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“It is a sin to bore people with the Bible.”
Perhaps you’ve already heard this bit of wisdom. Whether you are a pastor in the pulpit or a parent leading family devotions, you want your listeners to be engaged and revived by the truth, not to conclude that the Scriptures are a drudgery.
“The law of the Lord is perfect, converting the soul; . . . the statutes of the Lord are right, rejoicing the heart” (Psalm 19:7–8). What a shame to bore someone with such riches!
Here are two effective methods for keeping listeners engaged.
First, fill your messages with multiple references to the whole wealth of Scriptures, both Old and New Testaments. “The entirety of Your word is truth, and every one of Your righteous judgments endures forever” (Psalm 119:160). It’s exciting and encouraging to the soul to be reminded that the Bible is one book filled with many separate threads that all point back to one Author!
Second, ask questions. While it may be easier to resort to a lecture style, asking good questions keeps your listeners engaged with the Word. By interjecting thoughtful questions and waiting for (expecting!) answers, we ensure that our audience hears and connects with the message.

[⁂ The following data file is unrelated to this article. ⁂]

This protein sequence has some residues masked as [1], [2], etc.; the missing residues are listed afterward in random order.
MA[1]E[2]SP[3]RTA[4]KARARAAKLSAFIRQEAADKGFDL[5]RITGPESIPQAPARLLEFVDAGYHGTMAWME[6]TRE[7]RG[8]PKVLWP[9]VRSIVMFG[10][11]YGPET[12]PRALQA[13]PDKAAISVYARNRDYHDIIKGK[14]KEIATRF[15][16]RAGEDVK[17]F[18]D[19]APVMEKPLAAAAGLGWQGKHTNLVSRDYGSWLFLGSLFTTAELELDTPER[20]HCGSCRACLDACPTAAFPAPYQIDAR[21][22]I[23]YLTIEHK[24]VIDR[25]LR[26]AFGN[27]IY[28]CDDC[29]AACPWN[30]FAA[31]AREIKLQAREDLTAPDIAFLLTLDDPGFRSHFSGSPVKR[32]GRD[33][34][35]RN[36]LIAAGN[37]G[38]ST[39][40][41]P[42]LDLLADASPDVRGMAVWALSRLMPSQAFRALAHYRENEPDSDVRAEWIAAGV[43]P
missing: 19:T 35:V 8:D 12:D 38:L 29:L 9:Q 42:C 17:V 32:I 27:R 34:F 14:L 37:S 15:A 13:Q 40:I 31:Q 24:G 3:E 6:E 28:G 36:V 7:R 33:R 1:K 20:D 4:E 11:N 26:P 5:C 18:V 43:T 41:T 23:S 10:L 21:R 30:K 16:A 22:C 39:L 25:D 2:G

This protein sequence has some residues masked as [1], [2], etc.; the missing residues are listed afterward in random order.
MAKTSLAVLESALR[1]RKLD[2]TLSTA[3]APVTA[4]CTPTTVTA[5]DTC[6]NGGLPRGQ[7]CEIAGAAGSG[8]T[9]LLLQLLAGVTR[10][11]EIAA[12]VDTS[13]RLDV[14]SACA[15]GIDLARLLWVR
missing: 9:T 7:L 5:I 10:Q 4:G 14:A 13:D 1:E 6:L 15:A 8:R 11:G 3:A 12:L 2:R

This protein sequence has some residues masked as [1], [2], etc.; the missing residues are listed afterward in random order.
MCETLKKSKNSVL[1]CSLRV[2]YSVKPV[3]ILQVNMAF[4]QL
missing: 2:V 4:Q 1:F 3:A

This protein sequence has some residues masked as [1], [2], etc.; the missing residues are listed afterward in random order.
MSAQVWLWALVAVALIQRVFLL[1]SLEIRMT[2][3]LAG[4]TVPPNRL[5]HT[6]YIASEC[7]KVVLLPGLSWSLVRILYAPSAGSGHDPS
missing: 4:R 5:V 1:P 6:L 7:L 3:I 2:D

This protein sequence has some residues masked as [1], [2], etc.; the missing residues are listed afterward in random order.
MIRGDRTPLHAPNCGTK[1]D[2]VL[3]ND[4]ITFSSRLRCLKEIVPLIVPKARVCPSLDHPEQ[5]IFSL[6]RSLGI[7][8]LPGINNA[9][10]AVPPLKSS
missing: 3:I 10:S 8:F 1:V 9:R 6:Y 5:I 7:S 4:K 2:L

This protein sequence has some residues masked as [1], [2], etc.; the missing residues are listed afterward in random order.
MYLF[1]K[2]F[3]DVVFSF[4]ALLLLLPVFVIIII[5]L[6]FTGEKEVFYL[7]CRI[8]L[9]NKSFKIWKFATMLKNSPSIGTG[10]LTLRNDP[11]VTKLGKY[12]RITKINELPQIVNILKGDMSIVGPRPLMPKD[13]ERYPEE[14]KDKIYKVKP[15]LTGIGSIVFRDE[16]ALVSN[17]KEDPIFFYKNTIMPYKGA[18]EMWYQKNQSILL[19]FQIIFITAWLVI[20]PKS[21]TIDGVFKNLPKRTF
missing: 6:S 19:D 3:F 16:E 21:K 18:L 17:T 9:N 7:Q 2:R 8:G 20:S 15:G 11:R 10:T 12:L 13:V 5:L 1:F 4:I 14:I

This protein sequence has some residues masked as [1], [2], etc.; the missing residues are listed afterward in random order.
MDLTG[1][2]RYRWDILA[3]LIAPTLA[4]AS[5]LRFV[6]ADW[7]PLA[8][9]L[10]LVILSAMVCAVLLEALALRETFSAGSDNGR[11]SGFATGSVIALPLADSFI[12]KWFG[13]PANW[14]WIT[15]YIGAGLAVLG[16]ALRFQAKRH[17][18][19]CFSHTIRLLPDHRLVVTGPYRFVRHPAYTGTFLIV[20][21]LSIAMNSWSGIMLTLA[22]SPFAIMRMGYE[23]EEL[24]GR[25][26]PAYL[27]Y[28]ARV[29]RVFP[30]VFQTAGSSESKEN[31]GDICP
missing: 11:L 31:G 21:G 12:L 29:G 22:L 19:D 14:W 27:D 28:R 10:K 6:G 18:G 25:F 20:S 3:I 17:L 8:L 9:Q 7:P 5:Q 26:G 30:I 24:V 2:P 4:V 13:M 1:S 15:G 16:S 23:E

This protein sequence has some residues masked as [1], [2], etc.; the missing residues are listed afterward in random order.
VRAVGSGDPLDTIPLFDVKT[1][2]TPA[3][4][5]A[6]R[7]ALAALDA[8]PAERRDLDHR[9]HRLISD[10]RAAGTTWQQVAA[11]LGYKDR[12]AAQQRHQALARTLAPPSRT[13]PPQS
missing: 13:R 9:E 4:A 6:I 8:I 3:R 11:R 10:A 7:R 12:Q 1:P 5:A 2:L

Recently, after discussing Jesus’s example of humility and service, I asked, “What might washing each other’s feet look like in our culture?”
The thoughtful and practical answers showed that the congregation was engaged and encouraged by the exercise. (It also seemed to wake up a few who had checked out earlier!)
Effective teaching is not just about making sure we hit all the main points in the outline. Rather, it is about connecting real people with the real and comprehensive source of truth. And dialogue, not monologue, has always been the best method of communication.
—Gary Vaterlaus, educational resource writer and developer